I started running shortly before turning 50 as a way to combat the loss of density that was inevitably happening to my bones as I went through menopause and lost estrogen.
My first bone density test, which I had around age 50 after I fell and broke my wrist, showed that I was in the ‘low bone density’ range. Not good. Why? Because ‘low bone density’ is the first stop before ‘full blown osteoporosis’.
After a heart-to-heart with my doctor, there were two options laid out for me: keep doing what I was doing (nothing) and face osteoporosis; or, create my own ‘Personal Bone Health Plan’ and harness a few simple habits — like exercise, strength-training, and eating calcium rich foods — to stop the bone loss in its tracks.
Guess which path I took?
So, now running is a regular healthy habit and at age 62, my bones are strong enough to carry me through my 7th New York City Marathon in less than two weeks.
In an effort to get us to focus on the health of our bones for life, I was invited to attend the “Aging
Differently Osteoporosis Influencer Summit” (hosted by Amgen) last fall, which convened women who blog about health and wellness (and even style) in order to give them the tools they need to help spread the message of bone health for life to their audiences. I was honored to serve as “Mistress of Ceremonies” at the event.
Here are some of the surprising facts about osteoporosis (source: National Osteoporosis Foundation, where I serve as a trustee and Bone Health Ambassador) our attendees learned during the summit:
- Bones are living. We continuously lose old bone and form new bone throughout our lives.
- Bones need to be dense. Osteoporosis happens when you lose too much bone, make
too little new bone, or both.
- It’s common. Half of all women and one in four men over 50 will break a bone due to osteoporosis.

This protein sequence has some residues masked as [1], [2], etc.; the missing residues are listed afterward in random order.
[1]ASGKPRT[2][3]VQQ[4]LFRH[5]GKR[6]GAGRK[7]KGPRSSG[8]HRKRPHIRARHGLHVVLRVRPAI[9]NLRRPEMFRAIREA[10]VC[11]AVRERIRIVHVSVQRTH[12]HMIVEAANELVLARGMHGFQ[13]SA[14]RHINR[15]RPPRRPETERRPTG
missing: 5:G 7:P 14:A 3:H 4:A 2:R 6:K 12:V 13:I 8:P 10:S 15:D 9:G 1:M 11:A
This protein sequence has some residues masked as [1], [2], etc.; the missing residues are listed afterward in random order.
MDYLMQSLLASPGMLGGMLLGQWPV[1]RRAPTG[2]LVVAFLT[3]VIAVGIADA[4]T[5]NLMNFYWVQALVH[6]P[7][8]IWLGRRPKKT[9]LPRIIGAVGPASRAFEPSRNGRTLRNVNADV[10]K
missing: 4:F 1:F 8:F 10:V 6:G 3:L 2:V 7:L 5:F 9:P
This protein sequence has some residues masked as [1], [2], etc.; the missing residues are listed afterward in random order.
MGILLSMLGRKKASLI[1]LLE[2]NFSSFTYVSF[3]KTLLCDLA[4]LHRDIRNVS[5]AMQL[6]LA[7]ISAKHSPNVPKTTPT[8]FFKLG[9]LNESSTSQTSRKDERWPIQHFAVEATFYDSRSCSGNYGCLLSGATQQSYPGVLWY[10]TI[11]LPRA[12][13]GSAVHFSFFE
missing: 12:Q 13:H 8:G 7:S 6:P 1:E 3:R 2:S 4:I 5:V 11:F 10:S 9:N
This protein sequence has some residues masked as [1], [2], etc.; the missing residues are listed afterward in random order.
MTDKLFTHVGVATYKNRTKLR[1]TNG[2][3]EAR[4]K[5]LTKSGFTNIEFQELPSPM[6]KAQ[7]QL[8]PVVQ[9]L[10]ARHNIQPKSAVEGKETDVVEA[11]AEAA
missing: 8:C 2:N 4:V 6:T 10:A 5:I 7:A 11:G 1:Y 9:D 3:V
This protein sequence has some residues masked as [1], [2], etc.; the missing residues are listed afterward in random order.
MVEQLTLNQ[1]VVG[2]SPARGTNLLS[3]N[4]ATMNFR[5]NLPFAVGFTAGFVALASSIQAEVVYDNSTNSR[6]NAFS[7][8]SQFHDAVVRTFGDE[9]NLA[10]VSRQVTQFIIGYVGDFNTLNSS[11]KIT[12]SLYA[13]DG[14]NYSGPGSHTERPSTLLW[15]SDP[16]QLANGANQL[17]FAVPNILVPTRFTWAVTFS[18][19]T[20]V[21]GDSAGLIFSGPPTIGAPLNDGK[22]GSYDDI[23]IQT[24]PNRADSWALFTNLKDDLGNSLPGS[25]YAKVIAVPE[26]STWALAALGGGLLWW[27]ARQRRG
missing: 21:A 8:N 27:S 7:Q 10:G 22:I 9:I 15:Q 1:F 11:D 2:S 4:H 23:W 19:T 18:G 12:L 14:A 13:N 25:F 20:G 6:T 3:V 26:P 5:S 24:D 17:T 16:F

- Bone loss speeds up after menopause. Women lose up to 20 percent of their bone density during the 5 to 7 post-menopause years, thanks to the drop in estrogen.
- It can be genetic. If either parent (or both) broke bones as an adult, you may be at risk for osteoporosis.
- It’s a ‘silent disease’: We can’t feel our bones getting weaker or thinner, and most people don’t know they have the disease until they break a bone.
- It’s under-diagnosed and under-treated: Even though osteoporosis is responsible for over two million broken bones a year, nearly 84 percent of older Americans who break a bone are not tested or treated for osteoporosis.
- It’s an expensive disease: Every year in the U.S., osteoporosis is responsible for 2 million broken bones and $19 billion in related costs.
- The right food is critical: You need to get enough calcium and vitamin D every day to keep bones healthy.
- Exercise is crucial: Jumping Jacks, push-ups, yoga, running and other weight-baring exercises are a great way to achieve peak bone mass early in life, and keep bones dense later in life!
A healthy diet (here’s a photo of a few of us preparing (left) and eating (right) our bone-healthy salmon cakes) and exercise (and a photo of me (below) doing yoga with the rest of the group) are important to prevent osteoporosis, but for women with osteoporosis, these healthy lifestyle choices are often not enough, which is definitely a discussion best left between you and your doctor so you can create your person ‘Bone Health Plan’.
Bone loss is universal but very personal. We all experience it differently, which is why creating your personal ‘Bone Health Plan’ in partnership with your healthcare provider is essential to successful aging.
One of my greatest goals is to stay independent and mobile for the long haul. My mother, who has osteoporosis, fell, broke her hip, and had surgery. Since then, her life has changed. She needs a walker or help from another person to move around, and she’s also been in and out of the hospital multiple times due to subsequent falls.
Falling can be a life-changing event, which is why I practice healthy habits to keep my bones strong and dense, and also focus on preventing falls.
To that end, please join me and the incredible women who participated in the Aging Differently Osteoporosis Summit and think about taking your first small step towards a better future by giving a little more thought to your hard-working bones . . . starting now.
More tips and late-breaking news about the impact of menopause our bodies, including our bones, is delivered each week in our weekly, free newsletter — Menopause Cheat Sheet — which was created in partnership with Dr. Margaret Nachtigall, a leading endocrinologist and founding member of the North American Menopause Society (NAMS). Subscribe and arm yourself with the right information.